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21that they may all be one. As you, Father, are in me and I am in you, may they also be in us, so that the world may believe that you have sent me. 22The glory that you have given me I have given them, so that they may be one, as we are one, 23I in them and you in me, that they may become completely one, so that the world may know that you have sent me and have loved them even as you have loved me.

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21. that they all may be one, as thou, Father, art in me, and I in thee, that they may be one in usThe indwelling Spirit of the Father and the Son is the one perfect bond of union, knitting up into a living unity, first all believers amongst themselves; next, this unity into one still higher, with the Father and the Son. (Observe, that Christ never mixes Himself up with His disciples as He associates Himself with the Father, but says I in THEM and THEY in US).

that the world may believe that thou hast sent me—sentest me. So the grand impression upon the world at large, that the mission of Christ is divine, is to be made by the unity of His disciples. Of course, then, it must be something that shall be visible or perceptible to the world. What is it, then? Not certainly a merely formal, mechanical unity of ecclesiastical machinery. For as that may, and to a large extent does, exist in both the Western and Eastern churches, with little of the Spirit of Christ, yea much, much with which the Spirit of Christ cannot dwell so instead of convincing the world beyond its own pale of the divinity of the Gospel, it generates infidelity to a large extent within its own bosom. But the Spirit of Christ, illuminating, transforming, and reigning in the hearts of the genuine disciples of Christ, drawing them to each other as members of one family, and prompting them to loving co-operation for the good of the world—this is what, when sufficiently glowing and extended, shall force conviction upon the world that Christianity is divine. Doubtless, the more that differences among Christians disappear—the more they can agree even in minor matters—the impression upon the world may be expected to be greater. But it is not dependent upon this; for living and loving oneness in Christ is sometimes more touchingly seen even amidst and in spite of minor differences, than where no such differences exist to try the strength of their deeper unity. Yet till this living brotherhood in Christ shall show itself strong enough to destroy the sectarianism, selfishness, carnality, and apathy that eat out the heart of Christianity in all the visible sections of it, in vain shall we expect the world to be overawed by it. It is when "the Spirit shall be poured upon us from on high," as a Spirit of truth and love, and upon all parts of the Christian territory alike, melting down differences and heart burnings, kindling astonishment and shame at past unfruitfulness, drawing forth longings of catholic affection, and yearnings over a world lying in wickedness, embodying themselves in palpable forms and active measures—it is then that we may expect the effect here announced to be produced, and then it will be irresistible. Should not Christians ponder these things? Should not the same mind be in them which was also in Christ Jesus about this matter? Should not His prayer be theirs?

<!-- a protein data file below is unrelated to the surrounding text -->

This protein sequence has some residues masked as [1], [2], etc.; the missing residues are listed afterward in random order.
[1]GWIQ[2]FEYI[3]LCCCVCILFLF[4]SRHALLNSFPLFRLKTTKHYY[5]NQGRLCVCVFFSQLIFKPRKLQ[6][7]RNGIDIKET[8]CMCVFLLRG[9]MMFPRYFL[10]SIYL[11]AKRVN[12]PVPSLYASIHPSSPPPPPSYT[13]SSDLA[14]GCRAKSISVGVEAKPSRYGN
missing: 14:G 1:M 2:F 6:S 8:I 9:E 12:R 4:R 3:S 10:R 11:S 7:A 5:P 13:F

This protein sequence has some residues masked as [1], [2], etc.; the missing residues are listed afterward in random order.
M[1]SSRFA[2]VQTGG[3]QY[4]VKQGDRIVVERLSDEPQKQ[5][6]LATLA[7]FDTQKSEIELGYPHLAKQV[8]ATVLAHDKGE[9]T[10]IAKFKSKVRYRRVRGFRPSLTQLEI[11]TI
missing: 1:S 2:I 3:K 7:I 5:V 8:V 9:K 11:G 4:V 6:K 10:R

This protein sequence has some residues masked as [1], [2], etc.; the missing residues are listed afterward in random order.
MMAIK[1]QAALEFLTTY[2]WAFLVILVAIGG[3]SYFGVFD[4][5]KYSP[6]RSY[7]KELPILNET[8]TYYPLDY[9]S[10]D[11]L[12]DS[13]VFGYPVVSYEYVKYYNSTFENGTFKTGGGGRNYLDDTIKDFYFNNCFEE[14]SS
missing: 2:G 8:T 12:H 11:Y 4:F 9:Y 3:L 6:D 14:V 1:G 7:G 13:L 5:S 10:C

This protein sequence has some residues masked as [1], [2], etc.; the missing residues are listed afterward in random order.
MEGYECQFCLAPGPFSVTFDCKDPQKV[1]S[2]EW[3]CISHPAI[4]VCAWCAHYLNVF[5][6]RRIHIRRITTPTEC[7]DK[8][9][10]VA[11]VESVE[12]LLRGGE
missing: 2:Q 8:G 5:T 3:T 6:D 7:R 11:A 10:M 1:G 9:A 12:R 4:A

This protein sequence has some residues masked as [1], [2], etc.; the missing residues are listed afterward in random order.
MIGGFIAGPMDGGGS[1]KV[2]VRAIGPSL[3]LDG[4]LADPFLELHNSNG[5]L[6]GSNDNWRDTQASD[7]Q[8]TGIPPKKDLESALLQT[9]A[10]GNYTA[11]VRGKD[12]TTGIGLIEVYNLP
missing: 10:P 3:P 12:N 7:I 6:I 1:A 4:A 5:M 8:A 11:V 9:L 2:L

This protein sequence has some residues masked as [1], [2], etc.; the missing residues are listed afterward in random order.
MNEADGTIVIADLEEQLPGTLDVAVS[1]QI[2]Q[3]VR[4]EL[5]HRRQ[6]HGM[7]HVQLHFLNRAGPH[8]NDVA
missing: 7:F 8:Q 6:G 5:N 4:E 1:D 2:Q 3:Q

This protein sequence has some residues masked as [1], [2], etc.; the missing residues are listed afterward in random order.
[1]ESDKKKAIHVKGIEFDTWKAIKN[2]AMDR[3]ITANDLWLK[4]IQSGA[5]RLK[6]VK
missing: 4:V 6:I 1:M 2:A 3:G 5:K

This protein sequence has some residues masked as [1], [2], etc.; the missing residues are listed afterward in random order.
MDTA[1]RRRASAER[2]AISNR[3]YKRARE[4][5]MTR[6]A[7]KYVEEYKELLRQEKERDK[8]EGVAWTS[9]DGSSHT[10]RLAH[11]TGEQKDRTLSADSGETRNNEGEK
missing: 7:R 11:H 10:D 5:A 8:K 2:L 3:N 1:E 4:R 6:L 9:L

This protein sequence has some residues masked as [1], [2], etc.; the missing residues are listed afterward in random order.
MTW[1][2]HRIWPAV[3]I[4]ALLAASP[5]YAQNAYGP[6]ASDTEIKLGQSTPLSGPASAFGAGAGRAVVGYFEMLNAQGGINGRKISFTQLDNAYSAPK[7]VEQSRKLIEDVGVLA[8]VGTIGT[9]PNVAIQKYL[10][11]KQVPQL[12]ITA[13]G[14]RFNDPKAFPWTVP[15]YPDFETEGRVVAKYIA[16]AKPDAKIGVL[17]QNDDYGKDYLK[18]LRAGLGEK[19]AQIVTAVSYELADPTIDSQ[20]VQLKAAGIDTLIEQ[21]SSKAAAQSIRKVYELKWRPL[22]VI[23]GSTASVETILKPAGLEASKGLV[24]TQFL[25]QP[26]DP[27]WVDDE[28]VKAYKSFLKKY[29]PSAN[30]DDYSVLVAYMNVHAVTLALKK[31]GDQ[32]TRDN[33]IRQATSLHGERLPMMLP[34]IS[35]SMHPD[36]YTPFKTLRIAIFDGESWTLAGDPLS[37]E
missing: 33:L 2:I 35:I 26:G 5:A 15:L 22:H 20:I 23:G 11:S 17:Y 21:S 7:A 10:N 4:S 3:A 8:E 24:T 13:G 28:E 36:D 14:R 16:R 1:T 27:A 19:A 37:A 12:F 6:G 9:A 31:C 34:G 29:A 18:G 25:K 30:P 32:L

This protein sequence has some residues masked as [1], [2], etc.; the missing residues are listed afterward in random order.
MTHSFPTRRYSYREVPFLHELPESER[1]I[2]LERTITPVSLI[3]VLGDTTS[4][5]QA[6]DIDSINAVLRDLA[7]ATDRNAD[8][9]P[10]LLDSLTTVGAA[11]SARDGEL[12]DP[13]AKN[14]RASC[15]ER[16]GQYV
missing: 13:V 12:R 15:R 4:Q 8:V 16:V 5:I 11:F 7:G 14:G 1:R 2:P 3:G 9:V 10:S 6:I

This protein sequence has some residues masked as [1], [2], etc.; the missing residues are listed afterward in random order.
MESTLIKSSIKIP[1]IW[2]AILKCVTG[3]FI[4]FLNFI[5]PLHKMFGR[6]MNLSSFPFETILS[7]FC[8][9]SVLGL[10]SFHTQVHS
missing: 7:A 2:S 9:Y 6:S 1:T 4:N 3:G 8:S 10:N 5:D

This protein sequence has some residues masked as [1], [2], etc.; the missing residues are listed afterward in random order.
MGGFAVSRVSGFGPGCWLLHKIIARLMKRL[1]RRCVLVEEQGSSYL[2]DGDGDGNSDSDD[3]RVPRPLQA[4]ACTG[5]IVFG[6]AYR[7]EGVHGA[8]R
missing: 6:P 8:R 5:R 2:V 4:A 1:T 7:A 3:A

22. And the glory which thou gavest—hast given.

me I have given them, that they may be one, even as we are one—The last clause shows the meaning of the first. It is not the future glory of the heavenly state, but the secret of that present unity just before spoken of; the glory, therefore, of the indwelling Spirit of Christ; the glory of an accepted state, of a holy character, of every grace.

23. I in them, and thou in me, that they may be made perfect in one—(See on Joh 17:21).




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